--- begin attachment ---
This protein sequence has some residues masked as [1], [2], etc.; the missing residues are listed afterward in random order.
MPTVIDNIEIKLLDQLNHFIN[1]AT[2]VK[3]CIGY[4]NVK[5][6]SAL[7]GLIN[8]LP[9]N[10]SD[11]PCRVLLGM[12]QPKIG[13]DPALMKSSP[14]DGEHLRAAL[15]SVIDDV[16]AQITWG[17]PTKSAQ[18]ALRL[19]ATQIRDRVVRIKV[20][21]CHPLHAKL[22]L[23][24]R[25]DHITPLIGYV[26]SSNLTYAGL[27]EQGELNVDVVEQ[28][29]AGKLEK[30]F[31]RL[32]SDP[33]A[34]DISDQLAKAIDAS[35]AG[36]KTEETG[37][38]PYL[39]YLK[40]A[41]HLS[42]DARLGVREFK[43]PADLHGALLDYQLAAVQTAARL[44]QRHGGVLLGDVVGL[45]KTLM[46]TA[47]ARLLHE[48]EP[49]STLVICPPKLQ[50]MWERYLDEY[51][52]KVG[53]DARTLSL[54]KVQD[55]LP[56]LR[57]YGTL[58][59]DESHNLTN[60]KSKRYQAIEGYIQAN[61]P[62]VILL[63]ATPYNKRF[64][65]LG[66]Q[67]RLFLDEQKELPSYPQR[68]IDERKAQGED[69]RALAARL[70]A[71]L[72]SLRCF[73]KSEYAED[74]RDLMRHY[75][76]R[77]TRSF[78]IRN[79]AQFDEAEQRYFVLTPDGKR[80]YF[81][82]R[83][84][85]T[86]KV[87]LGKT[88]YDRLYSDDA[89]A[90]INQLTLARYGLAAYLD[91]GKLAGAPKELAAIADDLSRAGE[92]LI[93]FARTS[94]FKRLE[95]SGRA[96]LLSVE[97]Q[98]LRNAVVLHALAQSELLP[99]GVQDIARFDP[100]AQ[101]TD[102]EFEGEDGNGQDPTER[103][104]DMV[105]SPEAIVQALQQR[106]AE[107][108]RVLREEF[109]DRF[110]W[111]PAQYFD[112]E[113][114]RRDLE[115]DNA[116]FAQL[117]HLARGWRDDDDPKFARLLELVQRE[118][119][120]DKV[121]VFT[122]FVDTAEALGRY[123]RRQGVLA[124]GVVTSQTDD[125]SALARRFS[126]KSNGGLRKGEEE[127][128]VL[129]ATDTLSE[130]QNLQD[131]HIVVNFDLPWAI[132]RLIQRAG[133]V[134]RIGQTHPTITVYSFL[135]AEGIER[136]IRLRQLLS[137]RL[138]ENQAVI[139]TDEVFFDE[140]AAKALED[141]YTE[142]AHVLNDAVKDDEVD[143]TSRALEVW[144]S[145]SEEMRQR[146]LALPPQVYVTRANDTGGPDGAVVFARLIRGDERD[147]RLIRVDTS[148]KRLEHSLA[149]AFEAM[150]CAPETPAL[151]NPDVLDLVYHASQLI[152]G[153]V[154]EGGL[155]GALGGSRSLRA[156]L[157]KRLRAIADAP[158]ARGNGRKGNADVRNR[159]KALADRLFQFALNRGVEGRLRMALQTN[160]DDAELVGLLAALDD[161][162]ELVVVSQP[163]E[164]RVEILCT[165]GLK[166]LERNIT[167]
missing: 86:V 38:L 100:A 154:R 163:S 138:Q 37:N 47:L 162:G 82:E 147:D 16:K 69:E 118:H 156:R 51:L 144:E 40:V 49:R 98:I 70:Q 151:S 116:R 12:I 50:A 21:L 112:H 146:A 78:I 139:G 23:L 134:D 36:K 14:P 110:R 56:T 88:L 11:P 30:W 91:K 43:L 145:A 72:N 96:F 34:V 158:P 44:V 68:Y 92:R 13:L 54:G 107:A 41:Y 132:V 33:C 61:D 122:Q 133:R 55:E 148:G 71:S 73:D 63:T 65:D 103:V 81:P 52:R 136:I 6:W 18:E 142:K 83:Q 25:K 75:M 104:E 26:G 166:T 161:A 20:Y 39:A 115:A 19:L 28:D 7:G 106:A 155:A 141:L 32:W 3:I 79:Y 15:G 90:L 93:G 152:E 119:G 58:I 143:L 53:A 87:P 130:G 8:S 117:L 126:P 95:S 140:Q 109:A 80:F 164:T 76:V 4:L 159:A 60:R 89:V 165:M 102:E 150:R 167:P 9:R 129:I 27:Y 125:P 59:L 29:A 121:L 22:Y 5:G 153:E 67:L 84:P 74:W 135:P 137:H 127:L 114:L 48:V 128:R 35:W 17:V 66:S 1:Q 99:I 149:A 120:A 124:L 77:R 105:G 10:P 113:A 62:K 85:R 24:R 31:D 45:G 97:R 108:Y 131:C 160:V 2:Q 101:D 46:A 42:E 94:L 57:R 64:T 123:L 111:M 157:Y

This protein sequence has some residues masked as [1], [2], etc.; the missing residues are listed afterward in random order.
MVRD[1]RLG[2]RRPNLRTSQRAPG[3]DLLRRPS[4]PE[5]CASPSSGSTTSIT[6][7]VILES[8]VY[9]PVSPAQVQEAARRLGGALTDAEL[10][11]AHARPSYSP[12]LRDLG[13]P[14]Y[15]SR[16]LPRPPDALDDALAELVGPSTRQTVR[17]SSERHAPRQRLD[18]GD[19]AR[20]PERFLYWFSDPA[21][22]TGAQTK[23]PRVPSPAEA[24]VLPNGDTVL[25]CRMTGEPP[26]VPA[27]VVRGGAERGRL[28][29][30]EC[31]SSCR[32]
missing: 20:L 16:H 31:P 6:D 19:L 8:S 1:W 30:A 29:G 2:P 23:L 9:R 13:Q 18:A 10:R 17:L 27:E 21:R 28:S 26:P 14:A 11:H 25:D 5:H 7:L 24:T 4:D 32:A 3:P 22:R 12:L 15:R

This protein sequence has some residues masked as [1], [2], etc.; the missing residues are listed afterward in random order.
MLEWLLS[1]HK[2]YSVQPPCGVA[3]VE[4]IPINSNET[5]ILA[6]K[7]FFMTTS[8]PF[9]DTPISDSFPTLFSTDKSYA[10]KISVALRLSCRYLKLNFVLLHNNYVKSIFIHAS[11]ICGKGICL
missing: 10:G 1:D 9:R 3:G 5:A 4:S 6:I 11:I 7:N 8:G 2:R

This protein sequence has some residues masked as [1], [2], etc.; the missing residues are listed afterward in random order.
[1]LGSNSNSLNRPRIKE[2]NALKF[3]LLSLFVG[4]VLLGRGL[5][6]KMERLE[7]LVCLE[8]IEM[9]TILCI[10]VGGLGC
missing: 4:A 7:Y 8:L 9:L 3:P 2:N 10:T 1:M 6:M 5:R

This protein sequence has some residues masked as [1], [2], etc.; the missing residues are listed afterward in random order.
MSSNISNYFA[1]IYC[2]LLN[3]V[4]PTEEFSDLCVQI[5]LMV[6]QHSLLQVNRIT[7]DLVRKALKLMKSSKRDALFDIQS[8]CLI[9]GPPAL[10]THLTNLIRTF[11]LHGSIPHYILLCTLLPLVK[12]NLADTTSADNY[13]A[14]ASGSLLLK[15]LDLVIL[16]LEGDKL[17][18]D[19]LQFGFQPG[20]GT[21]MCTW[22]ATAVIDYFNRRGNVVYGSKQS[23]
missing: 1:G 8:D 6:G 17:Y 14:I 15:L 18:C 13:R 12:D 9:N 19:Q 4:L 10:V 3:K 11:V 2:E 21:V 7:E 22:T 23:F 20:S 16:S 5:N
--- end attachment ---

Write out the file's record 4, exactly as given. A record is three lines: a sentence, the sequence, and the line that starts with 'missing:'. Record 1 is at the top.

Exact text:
This protein sequence has some residues masked as [1], [2], etc.; the missing residues are listed afterward in random order.
[1]LGSNSNSLNRPRIKE[2]NALKF[3]LLSLFVG[4]VLLGRGL[5][6]KMERLE[7]LVCLE[8]IEM[9]TILCI[10]VGGLGC
missing: 4:A 7:Y 8:L 9:L 3:P 2:N 10:T 1:M 6:M 5:R